Changes to job support scheme announced
The Chancellor, Rishi Sunak, has announced changes to the Job Support Scheme aimed at protecting more jobs. A revised fact sheet and a new policy paper have also been published. The changes are beneficial to employers as they reduce the wage commitments to a lower level than first envisaged by the scheme. The revised scheme, now call the Job Support Scheme Open (JSS Open) is designed to protect jobs in businesses who can operate safely but are facing lower demand over the winter months due to Covid-19.
Under the revised JSS Open:
- Employees will have to work 20% of their usual hours (down from 33%) and their employer must pay them their contracted wage for the hours worked. Time spent training counts as working
- Employers will pay 5% of the employee’s usual wage for the hours not worked (down from 33%). Employers are able to cap their contribution at £125 per month. “Usual wage” calculations will follow a similar methodology as for the job retention scheme (see further information below). Employees who have previously been furloughed will have their underlying usual pay and/or hours used to calculate usual wages (not the amount they were paid while on furlough)
- The Government will pay 61.67% of the employee’s wages for the hours not worked (up from 33%) and the Government’s contribution will be capped at £1541.75 per month (up from £697.92)
- Employers can top up employee’s wages above the 5% contribution if they wish (previously it was unclear whether top up is permitted)
- Employers will have to pay employer National Insurance Contributions and employer pension contributions on all amounts paid to the employee, including the grant from the Government
- The level of support will be reviewed in the new year
- Larger businesses (with 250 or more employees) have a financial impact test (further information below). They only qualify if their turnover has stayed level or is lower now than before experiencing difficulties from Covid-19 (previously their turnover had to be lower)
- There will be no financial impact test for SMEs – those with fewer than 250 employees, or for charities
- Fully publicly-funded organisations are not expected to use the scheme, but partially publicly funded organisations are eligible where their private revenues have been disrupted
- Employees must be on the employer’s PAYE payroll between 6 April 2019 and 23:59 on 23 September 2020 (and must have still been employed as at 23 September). This means a Real Time Information (RTI) submission notifying payment to that employee to HMRC must have been in respect of them at some point between 6 April 2019 and 23 September 2020
- Staff on any type of contract are eligible, including those on variable or zero hours and agency workers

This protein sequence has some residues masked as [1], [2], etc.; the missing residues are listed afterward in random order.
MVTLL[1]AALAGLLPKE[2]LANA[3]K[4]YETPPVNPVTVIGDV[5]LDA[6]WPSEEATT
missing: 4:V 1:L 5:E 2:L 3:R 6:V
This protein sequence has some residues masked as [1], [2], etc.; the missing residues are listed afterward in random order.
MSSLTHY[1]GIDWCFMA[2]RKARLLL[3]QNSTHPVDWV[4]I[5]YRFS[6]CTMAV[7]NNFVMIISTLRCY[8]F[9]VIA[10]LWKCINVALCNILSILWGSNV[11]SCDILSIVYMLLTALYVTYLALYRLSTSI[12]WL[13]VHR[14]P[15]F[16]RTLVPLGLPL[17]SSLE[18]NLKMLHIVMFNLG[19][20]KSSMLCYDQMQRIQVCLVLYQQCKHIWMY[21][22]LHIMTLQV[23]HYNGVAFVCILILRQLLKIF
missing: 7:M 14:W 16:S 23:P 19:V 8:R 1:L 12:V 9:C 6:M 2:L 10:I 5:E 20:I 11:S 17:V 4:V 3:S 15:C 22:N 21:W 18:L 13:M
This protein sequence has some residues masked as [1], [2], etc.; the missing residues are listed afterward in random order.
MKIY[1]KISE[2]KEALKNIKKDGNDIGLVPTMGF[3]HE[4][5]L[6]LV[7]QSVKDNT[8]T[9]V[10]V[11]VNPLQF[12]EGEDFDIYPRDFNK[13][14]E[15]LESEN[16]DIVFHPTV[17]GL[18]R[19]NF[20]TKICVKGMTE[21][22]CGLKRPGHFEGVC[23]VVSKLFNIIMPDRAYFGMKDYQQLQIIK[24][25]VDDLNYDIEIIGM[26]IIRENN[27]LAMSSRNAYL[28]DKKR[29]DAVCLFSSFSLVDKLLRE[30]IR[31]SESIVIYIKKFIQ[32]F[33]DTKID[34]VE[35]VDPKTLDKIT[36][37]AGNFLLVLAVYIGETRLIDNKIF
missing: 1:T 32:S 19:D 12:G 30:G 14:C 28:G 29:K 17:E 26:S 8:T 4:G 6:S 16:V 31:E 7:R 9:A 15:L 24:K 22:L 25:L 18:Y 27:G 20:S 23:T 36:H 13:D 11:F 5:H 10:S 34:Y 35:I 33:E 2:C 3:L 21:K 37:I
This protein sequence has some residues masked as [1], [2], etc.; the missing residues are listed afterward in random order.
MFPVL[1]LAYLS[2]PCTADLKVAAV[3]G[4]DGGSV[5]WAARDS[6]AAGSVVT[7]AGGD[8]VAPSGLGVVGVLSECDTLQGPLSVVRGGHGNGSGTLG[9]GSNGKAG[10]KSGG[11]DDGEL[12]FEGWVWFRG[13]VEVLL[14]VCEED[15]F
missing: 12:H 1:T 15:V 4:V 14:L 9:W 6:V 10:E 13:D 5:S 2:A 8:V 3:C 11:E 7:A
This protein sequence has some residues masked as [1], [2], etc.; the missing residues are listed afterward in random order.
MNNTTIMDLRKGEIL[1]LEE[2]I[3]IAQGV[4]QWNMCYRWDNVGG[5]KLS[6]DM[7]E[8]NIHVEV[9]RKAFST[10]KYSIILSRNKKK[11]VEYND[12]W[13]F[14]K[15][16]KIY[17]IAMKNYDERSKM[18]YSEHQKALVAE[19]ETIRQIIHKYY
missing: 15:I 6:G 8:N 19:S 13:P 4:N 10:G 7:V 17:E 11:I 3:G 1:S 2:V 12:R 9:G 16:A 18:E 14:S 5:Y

Other aspects of the scheme, including which businesses and employees qualify, remain unchanged from those originally announced. This means that:
- Neither the employer nor the employee needs to have used the job retention scheme
- The employer must have a UK bank account and a UK PAYE scheme
- Employees will be able to cycle on and off the scheme and do not have to be working the same pattern each month. However, each short time working arrangement must cover a minimum period of seven consecutive days
- Employers must agree the new short time working arrangements with their staff, make any changes to the employment contract by agreement, notify the employee in writing and make the agreement available to HMRC on request. Claims should commence from the later of the date the employee starts working reduced hours and the date this is confirmed in writing. It is therefore important to get the written agreement in place before 1 November. Despite this, the Government is only promising further guidance on what has to be included in the written agreement by the end of October.
- Employers must pay the sums due and will then be reimbursed by the Government
- Employees cannot be made redundant or given notice of redundancy while the employer is claiming a grant for them
The scheme will run for six months from 1 November 2020 and employers will be able to make a claim online from 8 December 2020.
The extended support scheme, announced on 12 October, will be available for businesses legally required to shut due to coronavirus lockdown restrictions. This has been renamed the Job Support Scheme Closed (JSS Closed)
The Government has also published a job support scheme policy paper today, giving further details on eligibility criteria, conditions and timescales for making claims. Further guidance will be published at the end of October.